(Please note: all the historical and the technical information about producing the cheese comes from the Wensleydale Creamery official website)

Thursday, 7 October 2010

Beetroot, spinach & goats' cheese puff pastry parcels

I was invited by one of Polish vegetarian bloggers to participate in her blog while she is on holiday. Although I am not a vegetarian anymore I was really pleased with this opportunity, because my favourite dishes are vegetarian.

Today I am going to show you one of my favourite recipes that I have found in “Delicious” magazine (December 2007 issue). I keep coming back to it, as it is easy to prepare, suitable to eat cold or hot and to reheat in microwave. It is a nice surprise for guest whether they are vegetarians or not. Everyone loves it.

It is a recipe for beetroot, goats’ cheese and spinach parcels by Simon Rimmer. I have changed it slightly so these are the quantities for 8 small parcels. Also sometimes I make round parcels, like in Simon’s recipe; sometimes I take a shortcut and make an envelope like shape. It is up to you how you shape yours.

375g ready rolled puff pasty, cut into 8 squares
3 medium beetroots
100g baby spinach
125g goats’ cheese, crumbled
1 red chilli, deseeded and finely chopped
1/2 red onion sliced finely
50g dried cranberries
1 egg, beaten
some poppy seeds, to decorate
freshly ground black pepper
little olive oil

Preheat the oven to 190°C. Put the beetroot in a roasting tin, drizzle with the oil, season with salt and pepper and toss together. Roast until tender. Set aside to cool slightly, then remove the skins and cut each into 8 pieces.

In a large bowl mix beets with the spinach, cheese, onion, chilli and cranberries, and some seasoning.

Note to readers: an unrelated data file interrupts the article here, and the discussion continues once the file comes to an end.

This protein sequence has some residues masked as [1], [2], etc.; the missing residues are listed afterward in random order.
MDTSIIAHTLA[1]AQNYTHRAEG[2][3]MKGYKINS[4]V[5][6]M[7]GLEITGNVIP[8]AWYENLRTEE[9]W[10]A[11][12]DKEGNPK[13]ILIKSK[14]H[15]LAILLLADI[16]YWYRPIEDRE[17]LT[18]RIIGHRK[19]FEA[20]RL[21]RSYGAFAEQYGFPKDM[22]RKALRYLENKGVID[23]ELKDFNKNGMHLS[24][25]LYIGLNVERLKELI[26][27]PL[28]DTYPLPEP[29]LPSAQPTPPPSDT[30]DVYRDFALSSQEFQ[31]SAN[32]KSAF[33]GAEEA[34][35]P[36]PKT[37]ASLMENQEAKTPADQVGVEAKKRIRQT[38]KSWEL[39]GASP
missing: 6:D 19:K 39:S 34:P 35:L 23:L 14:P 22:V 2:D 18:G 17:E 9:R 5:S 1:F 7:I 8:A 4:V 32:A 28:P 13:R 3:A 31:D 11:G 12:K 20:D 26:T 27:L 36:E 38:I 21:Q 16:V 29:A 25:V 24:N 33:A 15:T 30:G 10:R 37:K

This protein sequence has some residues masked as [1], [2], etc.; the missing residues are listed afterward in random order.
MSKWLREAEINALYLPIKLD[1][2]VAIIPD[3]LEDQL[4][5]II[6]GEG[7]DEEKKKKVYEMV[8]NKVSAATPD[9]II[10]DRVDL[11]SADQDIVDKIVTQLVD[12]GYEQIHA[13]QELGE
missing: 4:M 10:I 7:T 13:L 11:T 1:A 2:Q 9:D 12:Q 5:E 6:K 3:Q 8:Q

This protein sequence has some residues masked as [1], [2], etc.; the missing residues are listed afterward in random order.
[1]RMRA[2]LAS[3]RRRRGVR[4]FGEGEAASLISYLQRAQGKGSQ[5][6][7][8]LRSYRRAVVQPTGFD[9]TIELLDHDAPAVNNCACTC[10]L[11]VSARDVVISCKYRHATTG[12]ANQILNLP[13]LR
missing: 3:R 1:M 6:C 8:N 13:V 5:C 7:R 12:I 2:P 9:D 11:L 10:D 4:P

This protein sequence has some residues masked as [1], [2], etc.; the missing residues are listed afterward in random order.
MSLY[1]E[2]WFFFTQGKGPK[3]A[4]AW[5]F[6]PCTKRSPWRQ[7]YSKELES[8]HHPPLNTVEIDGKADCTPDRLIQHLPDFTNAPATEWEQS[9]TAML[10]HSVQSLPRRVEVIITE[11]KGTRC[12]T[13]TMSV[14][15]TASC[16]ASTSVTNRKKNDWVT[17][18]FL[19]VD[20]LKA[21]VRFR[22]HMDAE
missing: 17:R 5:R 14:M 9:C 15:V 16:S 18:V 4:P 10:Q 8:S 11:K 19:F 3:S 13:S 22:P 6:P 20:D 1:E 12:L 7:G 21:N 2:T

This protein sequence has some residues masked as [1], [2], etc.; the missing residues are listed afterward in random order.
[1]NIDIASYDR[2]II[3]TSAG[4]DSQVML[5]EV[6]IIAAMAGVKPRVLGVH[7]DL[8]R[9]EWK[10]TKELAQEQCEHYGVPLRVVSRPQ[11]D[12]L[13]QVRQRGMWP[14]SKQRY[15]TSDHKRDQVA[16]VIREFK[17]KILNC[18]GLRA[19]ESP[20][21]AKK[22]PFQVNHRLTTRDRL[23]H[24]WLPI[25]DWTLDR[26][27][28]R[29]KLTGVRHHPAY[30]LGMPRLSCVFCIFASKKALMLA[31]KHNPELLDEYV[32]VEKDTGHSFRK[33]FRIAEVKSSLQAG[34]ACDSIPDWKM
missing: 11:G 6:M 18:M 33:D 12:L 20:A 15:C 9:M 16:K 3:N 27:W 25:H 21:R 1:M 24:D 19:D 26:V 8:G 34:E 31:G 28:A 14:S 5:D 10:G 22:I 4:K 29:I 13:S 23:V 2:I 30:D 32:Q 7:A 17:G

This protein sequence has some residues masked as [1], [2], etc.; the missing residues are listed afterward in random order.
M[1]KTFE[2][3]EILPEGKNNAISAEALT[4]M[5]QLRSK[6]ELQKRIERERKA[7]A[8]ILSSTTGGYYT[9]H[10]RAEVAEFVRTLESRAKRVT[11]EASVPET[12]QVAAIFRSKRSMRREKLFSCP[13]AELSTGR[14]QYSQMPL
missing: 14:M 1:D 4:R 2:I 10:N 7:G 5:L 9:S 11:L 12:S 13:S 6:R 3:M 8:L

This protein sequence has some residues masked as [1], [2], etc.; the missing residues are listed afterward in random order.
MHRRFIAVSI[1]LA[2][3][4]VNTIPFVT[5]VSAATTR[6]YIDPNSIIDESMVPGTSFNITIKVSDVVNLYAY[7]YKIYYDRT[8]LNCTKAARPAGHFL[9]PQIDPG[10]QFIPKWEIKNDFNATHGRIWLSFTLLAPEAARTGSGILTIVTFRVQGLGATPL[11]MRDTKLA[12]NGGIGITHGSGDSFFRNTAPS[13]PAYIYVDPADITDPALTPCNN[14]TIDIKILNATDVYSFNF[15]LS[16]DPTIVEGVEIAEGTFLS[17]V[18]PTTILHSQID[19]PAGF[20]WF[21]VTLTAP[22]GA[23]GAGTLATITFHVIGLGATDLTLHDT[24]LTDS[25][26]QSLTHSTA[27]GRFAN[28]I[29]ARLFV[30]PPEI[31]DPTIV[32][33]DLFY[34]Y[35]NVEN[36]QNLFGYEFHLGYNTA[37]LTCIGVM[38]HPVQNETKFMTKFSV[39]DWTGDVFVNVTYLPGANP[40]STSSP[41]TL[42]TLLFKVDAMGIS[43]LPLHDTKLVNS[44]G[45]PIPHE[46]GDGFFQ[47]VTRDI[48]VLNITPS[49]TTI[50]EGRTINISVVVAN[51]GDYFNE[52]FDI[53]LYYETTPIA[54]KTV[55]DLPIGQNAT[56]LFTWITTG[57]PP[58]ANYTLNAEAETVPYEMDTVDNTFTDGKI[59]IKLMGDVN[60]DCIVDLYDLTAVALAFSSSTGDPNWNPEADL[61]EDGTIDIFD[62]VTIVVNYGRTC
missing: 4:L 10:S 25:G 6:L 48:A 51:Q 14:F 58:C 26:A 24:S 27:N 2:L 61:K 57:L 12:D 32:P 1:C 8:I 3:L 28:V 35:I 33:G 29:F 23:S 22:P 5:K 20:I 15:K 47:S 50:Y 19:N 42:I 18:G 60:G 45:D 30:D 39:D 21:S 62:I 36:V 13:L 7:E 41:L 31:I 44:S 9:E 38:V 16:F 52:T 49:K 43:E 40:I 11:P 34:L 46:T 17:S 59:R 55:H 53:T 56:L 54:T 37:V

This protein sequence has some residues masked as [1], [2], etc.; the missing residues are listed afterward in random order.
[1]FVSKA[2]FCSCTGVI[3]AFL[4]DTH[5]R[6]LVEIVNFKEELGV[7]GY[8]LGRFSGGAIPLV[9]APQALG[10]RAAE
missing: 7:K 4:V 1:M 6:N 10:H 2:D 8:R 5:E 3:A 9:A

Divide the filling between the centre of each pastry square. Fold the corners over the filling, pressing with your fingers to seal and form a parcel. Place seal-side up on a baking sheet lined with a baking paper. Brush with the egg and sprinkle with the poppy seeds. Bake for 15-20 minutes or until puffed up and golden.

Saturday, 2 October 2010

Polish dumplings (pierogi) with lamb

I hate to waste any food, especially meat. I have written about it few months ago. It is no good for the environment but also from an economical point of view it is something unforgivable. It is like taking a note out of my wallet and putting into a shredder.

Therefore I try to cook some of our meals using products that are not at their best, but can be used in soup or stews – like wrinkly vegetables, or cheese that seems to be bit dry on the edges. Also I am not panicking about products that have passed the best before date – they are still OK to eat!

When we have a roast lamb, shoulder or leg that weights about 2 kg it is always too much for two of us, and after two days of eating the roast, we always have some leftovers. So I put them in a plastic bags and place in the freezer. This is how I ended up with 500g of meat that I used to make a filling for Polish speciality – pierogi.

It is quite common to stuff them with meat, seasonal fruit or mix of mashed potatoes and curd cheese. This is my recipe and I would not call this filling a traditional Polish stuff, as lamb is not the most popular meat in Poland, although pierogi are typically Polish and were incorporated to Polish cuisine from the Far East through the Kievian Rus. This is something that is very popular in most of the Polish homes and places serving food and there are numbers of different fillings used. In Poland you can get them in most shops, usually frozen.

There are different ways to make the dough. One, very traditional mix flour with egg and some water and the other which I prefer to use mix flour with buttermilk. The dough made from buttermilk is easy to roll, very flexible and pleasant to work with. However I will post both recipes, so you can use whichever you prefer.